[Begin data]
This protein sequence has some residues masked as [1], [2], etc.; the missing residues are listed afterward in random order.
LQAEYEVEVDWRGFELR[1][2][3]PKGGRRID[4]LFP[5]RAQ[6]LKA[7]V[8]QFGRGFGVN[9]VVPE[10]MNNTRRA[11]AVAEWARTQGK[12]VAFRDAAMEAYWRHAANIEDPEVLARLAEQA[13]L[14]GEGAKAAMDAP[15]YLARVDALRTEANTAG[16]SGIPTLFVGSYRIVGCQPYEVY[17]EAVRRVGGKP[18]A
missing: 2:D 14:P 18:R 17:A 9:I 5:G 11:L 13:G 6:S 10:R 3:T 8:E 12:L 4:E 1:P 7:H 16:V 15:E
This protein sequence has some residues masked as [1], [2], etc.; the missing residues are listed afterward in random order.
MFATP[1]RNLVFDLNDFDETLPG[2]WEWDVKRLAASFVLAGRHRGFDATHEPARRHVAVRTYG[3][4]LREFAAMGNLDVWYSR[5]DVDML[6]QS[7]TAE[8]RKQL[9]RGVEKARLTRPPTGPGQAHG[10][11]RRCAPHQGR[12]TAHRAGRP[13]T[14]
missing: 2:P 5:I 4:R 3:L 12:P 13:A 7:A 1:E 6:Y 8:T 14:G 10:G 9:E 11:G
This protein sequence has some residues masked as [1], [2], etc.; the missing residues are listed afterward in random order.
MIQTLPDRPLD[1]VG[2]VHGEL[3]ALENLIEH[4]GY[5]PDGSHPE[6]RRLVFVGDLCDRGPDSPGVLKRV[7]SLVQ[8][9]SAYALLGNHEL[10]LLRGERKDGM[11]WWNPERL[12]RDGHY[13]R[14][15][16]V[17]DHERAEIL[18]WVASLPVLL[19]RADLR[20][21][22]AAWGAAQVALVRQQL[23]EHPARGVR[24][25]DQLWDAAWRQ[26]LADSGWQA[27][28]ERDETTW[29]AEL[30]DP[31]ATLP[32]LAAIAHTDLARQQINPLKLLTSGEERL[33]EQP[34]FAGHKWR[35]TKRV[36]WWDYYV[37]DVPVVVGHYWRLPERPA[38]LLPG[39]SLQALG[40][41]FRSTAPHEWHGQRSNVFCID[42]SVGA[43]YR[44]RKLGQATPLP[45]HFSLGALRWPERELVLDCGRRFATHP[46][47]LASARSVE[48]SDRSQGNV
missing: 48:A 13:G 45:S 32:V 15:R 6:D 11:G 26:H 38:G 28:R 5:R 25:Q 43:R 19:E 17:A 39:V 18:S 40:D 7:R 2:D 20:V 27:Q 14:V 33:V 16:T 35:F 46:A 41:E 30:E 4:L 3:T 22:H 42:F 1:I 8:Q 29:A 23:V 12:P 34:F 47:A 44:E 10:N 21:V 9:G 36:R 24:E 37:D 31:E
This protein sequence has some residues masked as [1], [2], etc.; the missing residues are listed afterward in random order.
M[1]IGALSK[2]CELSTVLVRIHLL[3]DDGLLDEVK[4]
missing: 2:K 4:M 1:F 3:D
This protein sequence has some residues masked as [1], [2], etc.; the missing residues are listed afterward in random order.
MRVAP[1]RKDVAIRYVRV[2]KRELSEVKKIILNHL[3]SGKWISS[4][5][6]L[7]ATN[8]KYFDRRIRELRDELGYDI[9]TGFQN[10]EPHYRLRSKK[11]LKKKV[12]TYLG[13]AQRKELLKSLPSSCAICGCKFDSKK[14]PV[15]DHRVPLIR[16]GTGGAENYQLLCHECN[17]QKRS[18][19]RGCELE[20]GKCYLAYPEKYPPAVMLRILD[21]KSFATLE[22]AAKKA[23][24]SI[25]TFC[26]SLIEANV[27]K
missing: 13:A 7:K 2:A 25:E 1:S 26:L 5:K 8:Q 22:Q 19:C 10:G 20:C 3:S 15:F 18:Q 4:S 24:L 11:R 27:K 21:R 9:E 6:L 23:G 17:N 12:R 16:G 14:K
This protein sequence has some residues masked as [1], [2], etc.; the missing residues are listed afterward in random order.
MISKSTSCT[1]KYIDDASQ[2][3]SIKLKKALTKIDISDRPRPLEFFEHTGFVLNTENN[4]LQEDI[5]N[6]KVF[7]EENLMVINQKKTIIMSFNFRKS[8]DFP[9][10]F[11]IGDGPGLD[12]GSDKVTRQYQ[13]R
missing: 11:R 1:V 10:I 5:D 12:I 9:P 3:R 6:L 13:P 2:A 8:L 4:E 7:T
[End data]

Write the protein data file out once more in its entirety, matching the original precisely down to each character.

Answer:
This protein sequence has some residues masked as [1], [2], etc.; the missing residues are listed afterward in random order.
LQAEYEVEVDWRGFELR[1][2][3]PKGGRRID[4]LFP[5]RAQ[6]LKA[7]V[8]QFGRGFGVN[9]VVPE[10]MNNTRRA[11]AVAEWARTQGK[12]VAFRDAAMEAYWRHAANIEDPEVLARLAEQA[13]L[14]GEGAKAAMDAP[15]YLARVDALRTEANTAG[16]SGIPTLFVGSYRIVGCQPYEVY[17]EAVRRVGGKP[18]A
missing: 2:D 14:P 18:R 17:A 9:I 5:G 11:L 13:G 6:S 10:R 3:T 8:E 12:L 4:E 1:P 7:H 16:V 15:E
This protein sequence has some residues masked as [1], [2], etc.; the missing residues are listed afterward in random order.
MFATP[1]RNLVFDLNDFDETLPG[2]WEWDVKRLAASFVLAGRHRGFDATHEPARRHVAVRTYG[3][4]LREFAAMGNLDVWYSR[5]DVDML[6]QS[7]TAE[8]RKQL[9]RGVEKARLTRPPTGPGQAHG[10][11]RRCAPHQGR[12]TAHRAGRP[13]T[14]
missing: 2:P 5:I 4:R 3:L 12:P 13:A 7:A 1:E 6:Y 8:T 14:G 10:G 9:E 11:G
This protein sequence has some residues masked as [1], [2], etc.; the missing residues are listed afterward in random order.
MIQTLPDRPLD[1]VG[2]VHGEL[3]ALENLIEH[4]GY[5]PDGSHPE[6]RRLVFVGDLCDRGPDSPGVLKRV[7]SLVQ[8][9]SAYALLGNHEL[10]LLRGERKDGM[11]WWNPERL[12]RDGHY[13]R[14][15][16]V[17]DHERAEIL[18]WVASLPVLL[19]RADLR[20][21][22]AAWGAAQVALVRQQL[23]EHPARGVR[24][25]DQLWDAAWRQ[26]LADSGWQA[27][28]ERDETTW[29]AEL[30]DP[31]ATLP[32]LAAIAHTDLARQQINPLKLLTSGEERL[33]EQP[34]FAGHKWR[35]TKRV[36]WWDYYV[37]DVPVVVGHYWRLPERPA[38]LLPG[39]SLQALG[40][41]FRSTAPHEWHGQRSNVFCID[42]SVGA[43]YR[44]RKLGQATPLP[45]HFSLGALRWPERELVLDCGRRFATHP[46][47]LASARSVE[48]SDRSQGNV
missing: 48:A 13:G 45:S 32:V 15:R 6:D 11:G 26:H 38:G 28:R 5:R 25:Q 43:R 19:E 17:A 39:V 18:S 40:D 7:R 2:D 20:V 27:Q 14:V 33:V 16:T 35:F 46:A 41:E 30:E 4:L 3:T 22:H 42:F 1:I 8:Q 29:A 23:V 12:P 34:F 47:A 44:E 10:N 21:V 9:G 36:R 24:E 37:D 31:E
This protein sequence has some residues masked as [1], [2], etc.; the missing residues are listed afterward in random order.
M[1]IGALSK[2]CELSTVLVRIHLL[3]DDGLLDEVK[4]
missing: 2:K 4:M 1:F 3:D
This protein sequence has some residues masked as [1], [2], etc.; the missing residues are listed afterward in random order.
MRVAP[1]RKDVAIRYVRV[2]KRELSEVKKIILNHL[3]SGKWISS[4][5][6]L[7]ATN[8]KYFDRRIRELRDELGYDI[9]TGFQN[10]EPHYRLRSKK[11]LKKKV[12]TYLG[13]AQRKELLKSLPSSCAICGCKFDSKK[14]PV[15]DHRVPLIR[16]GTGGAENYQLLCHECN[17]QKRS[18][19]RGCELE[20]GKCYLAYPEKYPPAVMLRILD[21]KSFATLE[22]AAKKA[23][24]SI[25]TFC[26]SLIEANV[27]K
missing: 13:A 7:K 2:A 25:E 1:S 26:L 5:K 8:Q 22:Q 19:C 10:G 20:C 3:S 15:F 18:Q 4:S 24:L 11:R 27:K 21:R 9:E 6:L 23:G 17:N 12:R 16:G 14:K
This protein sequence has some residues masked as [1], [2], etc.; the missing residues are listed afterward in random order.
MISKSTSCT[1]KYIDDASQ[2][3]SIKLKKALTKIDISDRPRPLEFFEHTGFVLNTENN[4]LQEDI[5]N[6]KVF[7]EENLMVINQKKTIIMSFNFRKS[8]DFP[9][10]F[11]IGDGPGLD[12]GSDKVTRQYQ[13]R
missing: 11:R 1:V 10:I 5:D 12:I 9:P 3:R 6:L 13:P 2:A 8:L 4:E 7:T